Incarceration Nation

Sixty Years Behind Bars

Ruchell “Cinque” Magee is the longest-held political prisoner
in the United States

By Coalition to Free Ruchell Magee

Editor’s note: I visited Ruchell Magee in the California Medical Facility state prison in Vacaville, in September 2022. His spirit and determination to win his freedom is strong. He is dedicated to the struggle to expose the racist conviction and excruciating prison time he has endured for such a long time. We reprint here information about Ruchell’s history, his case, and his struggle from the website of the Coalition to Free Ruchell Magee (

—Carole Seligman

Ruchell Magee was born an only child on March 17, 1939, in the small town of Franklinton, Louisiana. Across the Deep South, Jim Crow laws, white supremacist lynchings, KKK terror, segregation, and legal bias against Black people were common. In 1955, at the young age of 16, Ruchell was accused of aggravated attempted rape due to his relationship with a white girl in KKK territory. For context, Emmett Till was lynched, mutilated, and murdered in August 1955 for allegedly whistling at a white woman. Magee was given a completely bogus trial with an all-white jury who sentenced him to eight hard years in the notorious Angola State Prison, a former plantation. In 1962 the state deprived him of his inherited property and ordered that he leave Louisiana and go to Los Angeles.

Ruchell was finally allowed to leave Louisiana’s dungeons in 1963, so he headed to Los Angeles for a fresh start. Only six months later, Ruchell and his cousin Leroy were arrested as they sat with a man named Ben Brown in Brown’s car. Brown told police a far-fetched tale that Ruchell and his cousin had kidnapped him in a dispute over a $10 bag of weed, even though the cousins didn’t even have the car keys.

Injustices only beginning

As the police arrested him, they beat him so badly that he had to be hospitalized for three days, but the injustices were only beginning. The racist Superior Court of Los Angeles County railroaded him with the trumped-up charge of kidnapping to commit robbery. There was extreme malpractice from both the prosecutor and the defense attorney, which came to a head with Magee’s lawyer pleading him guilty without his consent. Ruchell was unjustly imprisoned with a seven-years-to-life sentence for this alleged crime.


Ruchell strived to develop his mind in prison, where he learned the rich traditions of African history and liberation struggles. He took on the name “Cinque” because he felt a connection with the African freedom fighter Cinqué, who led a rebellion on the slave ship La Amistad. Magee won himself a second trial by pointing out that his indictment was improperly joined with his cousin’s case (among other improper acts.) In 1965, Magee unfortunately faced the same judge that bound and gagged him in the first trial for making lawful objections. In Ruchell’s own words, the second trial “used fraud to hide fraud,” upholding the conviction and shooting his trial down.

Magee had gained a reputation in the prison system as a people’s lawyer by doing work like filing a lawsuit for the wrongful death of prisoner Fred Billingsley, who was beaten and tear-gassed to death in his cell in the San Quentin State Prison in February 1970. Ruchell’s work helped lead to a large settlement for the Billingsley family.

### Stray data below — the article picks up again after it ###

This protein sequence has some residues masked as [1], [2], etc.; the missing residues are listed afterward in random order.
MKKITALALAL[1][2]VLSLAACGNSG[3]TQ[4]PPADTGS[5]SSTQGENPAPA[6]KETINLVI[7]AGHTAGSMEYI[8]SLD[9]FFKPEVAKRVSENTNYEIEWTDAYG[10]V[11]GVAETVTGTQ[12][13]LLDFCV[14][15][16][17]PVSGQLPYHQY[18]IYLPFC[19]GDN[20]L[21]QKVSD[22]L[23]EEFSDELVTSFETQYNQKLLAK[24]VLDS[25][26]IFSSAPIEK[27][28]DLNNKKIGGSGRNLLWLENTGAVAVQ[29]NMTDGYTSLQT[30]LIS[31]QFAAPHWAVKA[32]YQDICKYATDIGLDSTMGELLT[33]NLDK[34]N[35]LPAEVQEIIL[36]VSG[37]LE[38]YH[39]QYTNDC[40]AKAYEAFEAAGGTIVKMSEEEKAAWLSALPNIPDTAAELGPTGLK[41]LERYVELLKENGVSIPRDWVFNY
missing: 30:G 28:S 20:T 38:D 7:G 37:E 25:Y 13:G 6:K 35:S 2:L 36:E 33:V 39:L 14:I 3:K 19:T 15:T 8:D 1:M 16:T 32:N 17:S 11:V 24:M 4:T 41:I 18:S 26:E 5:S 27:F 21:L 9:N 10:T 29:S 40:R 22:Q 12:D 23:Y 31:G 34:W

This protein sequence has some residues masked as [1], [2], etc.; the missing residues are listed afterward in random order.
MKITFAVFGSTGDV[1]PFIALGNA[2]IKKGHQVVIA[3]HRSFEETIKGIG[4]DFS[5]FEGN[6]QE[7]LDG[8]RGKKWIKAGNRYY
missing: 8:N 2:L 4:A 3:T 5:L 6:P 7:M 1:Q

A freedom try

After seven years of torture in California’s prison system, he took an opportunity for freedom when it came to him. On August 7, 1970, Ruchell Magee and William Christmas were among the witnesses for the trial of James McClain, who was on trial for assaulting a guard after the brutal Billingsley murder. Jonathan Jackson, the younger brother of prisoner and Black Panther Party Field Marshal George Jackson, attempted to free his brother and the rest of the Soledad Brothers by taking control of the courtroom in Marin County Courthouse. Jonathan announced that he was taking over and offered weapons to Magee, Christmas, and McClain. Even though he wasn’t aware of the plan at its start, he knew that this could be his last chance to escape slavery and get the world’s attention on his unjust conviction.

San Quentin prison guards arrived and opened fire on the group as they left the building, killing Jackson, Christmas, McClain, and a judge while critically wounding Ruchell and a prosecutor.

Ruchell continues to fight for his liberation while simultaneously fighting to expose the corrupt judicial system. He would have never been in the Marin County Courthouse courtroom if he received a fair trial in his 1963 case. Even throughout decades of abuses and injustices, Ruchell has continuously offered his support as a people’s lawyer for other prisoners.

Ruchell urgently needs public support in 2023, especially because of his factual innocence, his age of 84-years-old, and the risk of COVID-19 in California’s wretched prisons. He currently has motions in the legal system—a request to Governor Gavin Newsom for commutation in California and a hearing in the Supreme Court. Ruchell was scheduled for a parole suitability hearing in July 2021, where he was again denied.

In Ruchell’s own words, “Slavery 400-years-ago, slavery today. It’s the same but with a new name. Whether it was Africans fighting captivity in Africa, or Africans fighting captivity in California, oppressed people have the right to rebel!”

“Once the facts can be clearly established and shown to the people where these dogs are practicing slavery under the color of law, then this automatically requires a special investigation by the people to look for themselves. They will find that these judges are criminals.” —Ruchell Cinque Magee

Write to:

Ruchell Magee #A92051

C.M.F. T-123

P.O. Box 2000

Vacaville, CA 95696